NCAA, Power 5 Conferences Reach Agreement to Allow Schools to Pay Players Directly

NCAA, Power 5 Conferences Reach Agreement to Allow Schools to Pay Players Directly article feature image

C. Morgan Engel/NCAA Photos via Getty Images. Pictured: The NCAA logo.

The NCAA and Power 5 conferences have reached an historic agreement that will allow schools to pay players directly.

The organization and power conferences' multibillion-dollar settlement will sort out three federal antitrust cases and allow for a first-of-its-kind revenue sharing plan in college sports.

The NCAA will pay out more than $2.7 billion over 10 years to current athletes and past athletes dating back to 2016, according to a report from ESPN's Dan Murphy and Pete Thamel.

"The five autonomy conferences and the NCAA agreeing to settlement terms is an important step in the continuing reform of college sports that will provide benefits to student-athletes and provide clarity in college athletics across all divisions for years to come," NCAA president Charlier Baker and the conference commissioners said in a joint statement. "This settlement is also a road map for college sports leaders and Congress to ensure this uniquely American institution can continue to provide unmatched opportunity for millions of students.

"All of Division I made today's progress possible, and we all have work to do to implement the terms of the agreement as the legal process continues. We look forward to working with our various student-athlete leadership groups to write the next chapter of college sports."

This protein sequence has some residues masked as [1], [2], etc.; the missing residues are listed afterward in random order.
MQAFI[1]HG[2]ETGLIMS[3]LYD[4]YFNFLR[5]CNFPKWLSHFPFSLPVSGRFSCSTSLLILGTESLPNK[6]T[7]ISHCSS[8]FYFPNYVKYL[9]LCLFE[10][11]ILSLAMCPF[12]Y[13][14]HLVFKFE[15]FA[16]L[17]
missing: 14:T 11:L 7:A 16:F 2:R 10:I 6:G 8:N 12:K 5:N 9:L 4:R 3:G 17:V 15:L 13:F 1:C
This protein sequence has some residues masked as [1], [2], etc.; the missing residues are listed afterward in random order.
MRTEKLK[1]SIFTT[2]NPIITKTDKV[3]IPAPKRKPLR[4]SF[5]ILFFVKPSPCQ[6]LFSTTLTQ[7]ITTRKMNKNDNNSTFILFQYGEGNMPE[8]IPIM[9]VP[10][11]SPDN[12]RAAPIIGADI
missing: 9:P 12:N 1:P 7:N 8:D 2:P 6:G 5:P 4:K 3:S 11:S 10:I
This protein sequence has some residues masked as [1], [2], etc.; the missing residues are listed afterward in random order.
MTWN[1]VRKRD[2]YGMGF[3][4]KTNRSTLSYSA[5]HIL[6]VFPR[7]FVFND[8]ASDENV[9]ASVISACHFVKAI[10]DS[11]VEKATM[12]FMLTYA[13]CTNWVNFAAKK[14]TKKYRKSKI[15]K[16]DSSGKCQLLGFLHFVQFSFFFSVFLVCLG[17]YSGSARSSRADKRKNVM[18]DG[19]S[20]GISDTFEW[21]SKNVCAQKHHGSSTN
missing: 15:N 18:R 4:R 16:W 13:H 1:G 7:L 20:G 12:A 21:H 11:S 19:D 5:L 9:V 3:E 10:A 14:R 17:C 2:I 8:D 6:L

Schools, including Notre Dame as part of the ACC, have also agreed to a revenue-sharing plan that will allow them to pay student-athletes up to $20 million per year, according to ESPN's report. The revenue sharing would likely begin in 2025.

The agreement still needs to be ratified by the judge presiding over all three cases — House v. NCAA, Hubbard v. NCAA and Carter v. NCAA — which could take months.

While this agreement marks an unprecedented day in the history of college athletics, the terms of the agreement will not allow athletes to sue the NCAA in future antitrust cases and will force them to drop their current complaints.

The agreement also doesn't make athletes employees of their universities, meaning the fight for collective bargaining will likely continue. If any of those efforts catch on, that could impact the aforementioned revenue-sharing agreement.

“The settlement, though undesirable in many respects and promising only temporary stability, is necessary to avoid what would be the bankruptcy of college athletics," Notre Dame president Rev. John I. Jenkins said in a statement. “To save the great American institution of college sports, Congress must pass legislation that will preempt the current patchwork of state laws; establish that our athletes are not employees, but students seeking college degrees; and provide protection from further anti-trust lawsuits that will allow colleges to make and enforce rules that will protect our student-athletes and help ensure competitive equity among our teams.”

Athletes will still be allowed to profit off their name, image and likeness. The NIL era began in 2021 after years of issues and concerns surrounding the topic, including the O’Bannon v. NCAA case.

Now, a new era of college athletics seems to be taking off with schools paying athletes directly.

Phone With the Action App Open
The must-have app for college football bettors
The best NCAAF betting scoreboard
Free picks from proven pros
Live win probabilities for your bets

How would you rate this article?

This site contains commercial content. We may be compensated for the links provided on this page. The content on this page is for informational purposes only. Action Network makes no representation or warranty as to the accuracy of the information given or the outcome of any game or event.